As a coach, Flynn first looks for some type of physical ability in a player. It might be speed, strength, size but something to set them apart, “though he’s not necessarily looking for the biggest guy”. Secondly, he wants a player who can see what the coaches are trying to achieve and someone who understands the purpose of a training exercise. Lastly, he looks for someone who can listen and learn, which he believes are the most important attributes of all. That said, he also knows that it's important for the coaches to listen and collaborate with players, and maintain an open dialogue. What he sees as a positive development in the sport is that fact that the rules are now being adapted to prevent serious injury and protect players e.g. no spear tackles and the scrum at youth level is now heavily modified, so that the risk of spinal injury is very much reduced.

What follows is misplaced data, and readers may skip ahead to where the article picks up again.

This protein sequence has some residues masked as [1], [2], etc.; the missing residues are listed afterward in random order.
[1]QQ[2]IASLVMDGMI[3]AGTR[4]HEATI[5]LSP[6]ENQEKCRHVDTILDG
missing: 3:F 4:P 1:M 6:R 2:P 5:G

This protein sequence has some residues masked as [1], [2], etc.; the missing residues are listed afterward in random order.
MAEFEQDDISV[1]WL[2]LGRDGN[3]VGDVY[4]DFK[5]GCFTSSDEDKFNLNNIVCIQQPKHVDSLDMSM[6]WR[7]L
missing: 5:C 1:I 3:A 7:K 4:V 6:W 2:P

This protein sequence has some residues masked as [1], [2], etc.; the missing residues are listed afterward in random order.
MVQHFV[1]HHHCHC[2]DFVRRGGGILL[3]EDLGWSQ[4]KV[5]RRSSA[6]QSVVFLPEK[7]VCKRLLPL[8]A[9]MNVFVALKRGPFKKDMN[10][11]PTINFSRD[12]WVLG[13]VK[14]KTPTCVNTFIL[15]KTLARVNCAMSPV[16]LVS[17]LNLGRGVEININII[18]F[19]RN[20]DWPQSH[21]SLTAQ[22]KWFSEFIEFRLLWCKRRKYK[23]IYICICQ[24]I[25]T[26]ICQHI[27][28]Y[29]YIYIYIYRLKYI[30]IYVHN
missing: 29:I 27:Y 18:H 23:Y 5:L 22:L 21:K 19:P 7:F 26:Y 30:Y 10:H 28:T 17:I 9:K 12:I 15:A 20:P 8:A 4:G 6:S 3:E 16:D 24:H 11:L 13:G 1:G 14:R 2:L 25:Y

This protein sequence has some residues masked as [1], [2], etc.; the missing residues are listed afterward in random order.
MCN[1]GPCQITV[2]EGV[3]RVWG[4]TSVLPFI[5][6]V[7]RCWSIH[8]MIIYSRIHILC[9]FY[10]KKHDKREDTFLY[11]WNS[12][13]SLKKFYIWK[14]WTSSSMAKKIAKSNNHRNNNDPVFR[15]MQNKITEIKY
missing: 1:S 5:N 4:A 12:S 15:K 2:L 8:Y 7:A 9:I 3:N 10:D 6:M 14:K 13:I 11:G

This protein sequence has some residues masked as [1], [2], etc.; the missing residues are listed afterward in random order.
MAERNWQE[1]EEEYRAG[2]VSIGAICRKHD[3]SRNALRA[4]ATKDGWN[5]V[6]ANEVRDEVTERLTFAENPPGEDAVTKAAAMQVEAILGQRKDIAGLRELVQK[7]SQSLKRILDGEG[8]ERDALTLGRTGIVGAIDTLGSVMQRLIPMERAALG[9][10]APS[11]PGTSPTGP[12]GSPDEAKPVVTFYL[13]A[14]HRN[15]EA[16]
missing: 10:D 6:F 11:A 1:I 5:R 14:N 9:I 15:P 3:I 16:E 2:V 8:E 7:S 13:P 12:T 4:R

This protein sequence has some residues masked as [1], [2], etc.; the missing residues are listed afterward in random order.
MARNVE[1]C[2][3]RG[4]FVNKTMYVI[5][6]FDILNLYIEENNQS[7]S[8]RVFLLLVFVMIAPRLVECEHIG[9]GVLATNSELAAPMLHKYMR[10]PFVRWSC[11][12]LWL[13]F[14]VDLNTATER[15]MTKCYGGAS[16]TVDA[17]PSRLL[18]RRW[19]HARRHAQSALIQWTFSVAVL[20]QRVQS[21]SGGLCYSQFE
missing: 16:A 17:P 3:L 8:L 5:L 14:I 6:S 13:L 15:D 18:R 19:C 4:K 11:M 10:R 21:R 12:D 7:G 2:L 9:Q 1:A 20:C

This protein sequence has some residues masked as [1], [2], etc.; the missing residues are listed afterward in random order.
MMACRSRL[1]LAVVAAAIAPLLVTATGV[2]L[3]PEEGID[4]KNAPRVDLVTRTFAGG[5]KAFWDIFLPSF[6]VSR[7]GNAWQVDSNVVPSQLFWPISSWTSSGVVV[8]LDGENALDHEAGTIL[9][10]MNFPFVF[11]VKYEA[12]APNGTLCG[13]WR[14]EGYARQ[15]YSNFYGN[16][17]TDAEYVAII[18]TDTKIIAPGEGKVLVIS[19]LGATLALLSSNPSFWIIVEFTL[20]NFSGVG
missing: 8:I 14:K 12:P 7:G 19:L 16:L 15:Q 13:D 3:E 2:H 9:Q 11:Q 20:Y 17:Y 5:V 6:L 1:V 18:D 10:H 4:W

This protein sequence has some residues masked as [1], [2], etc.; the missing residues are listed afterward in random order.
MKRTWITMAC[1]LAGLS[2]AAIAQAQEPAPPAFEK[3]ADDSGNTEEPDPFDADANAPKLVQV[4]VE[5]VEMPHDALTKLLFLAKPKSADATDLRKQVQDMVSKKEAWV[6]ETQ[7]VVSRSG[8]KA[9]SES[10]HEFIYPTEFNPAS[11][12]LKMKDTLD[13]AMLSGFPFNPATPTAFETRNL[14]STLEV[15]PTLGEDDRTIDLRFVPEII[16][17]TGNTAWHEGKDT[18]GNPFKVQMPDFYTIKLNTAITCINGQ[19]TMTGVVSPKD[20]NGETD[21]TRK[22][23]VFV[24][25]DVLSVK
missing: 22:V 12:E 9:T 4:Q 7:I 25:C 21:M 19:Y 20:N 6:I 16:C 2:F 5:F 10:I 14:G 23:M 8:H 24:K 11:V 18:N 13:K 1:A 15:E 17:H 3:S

As the Six Nations draws to a close, we ask the Scotsman for his thoughts on this year's tournament. He concurs that Ireland looked strong throughout and sees them as a very complete team. He credits Scotland’s resurgence this year to improved overall club performance in the country, which has been improving in the last few years, particularly the Glasgow Warriors, who now form the core of the Scottish national squad. He says the Scottish clubs have become more competitive and there is also a good generation of players in Scotland at the moment, allied with some top coaches both at national and club level. He believes they’ve made a difference and as a result, the players have gained confidence and are playing well.

Finally, we ask Flynn what he loves about rugby. Thoughtfully, he says, "Anyone can play it, not at the top level and you definitely have to be bigger and stronger to play at the top level but anyone can play it. It's a very complete game in terms of skills, requirements and attributes." He doesn't necessarily see it as being more of a psychological game than other sports but he does admit that "to get to a good level, players do have to have some game intelligence and game sense, because they need to be able to make decisions with and without the ball. It's a game that challenges people mentally as well as physically."

The Luxembourg national rugby team take on Finland at Stade Josy Barthel on April 14.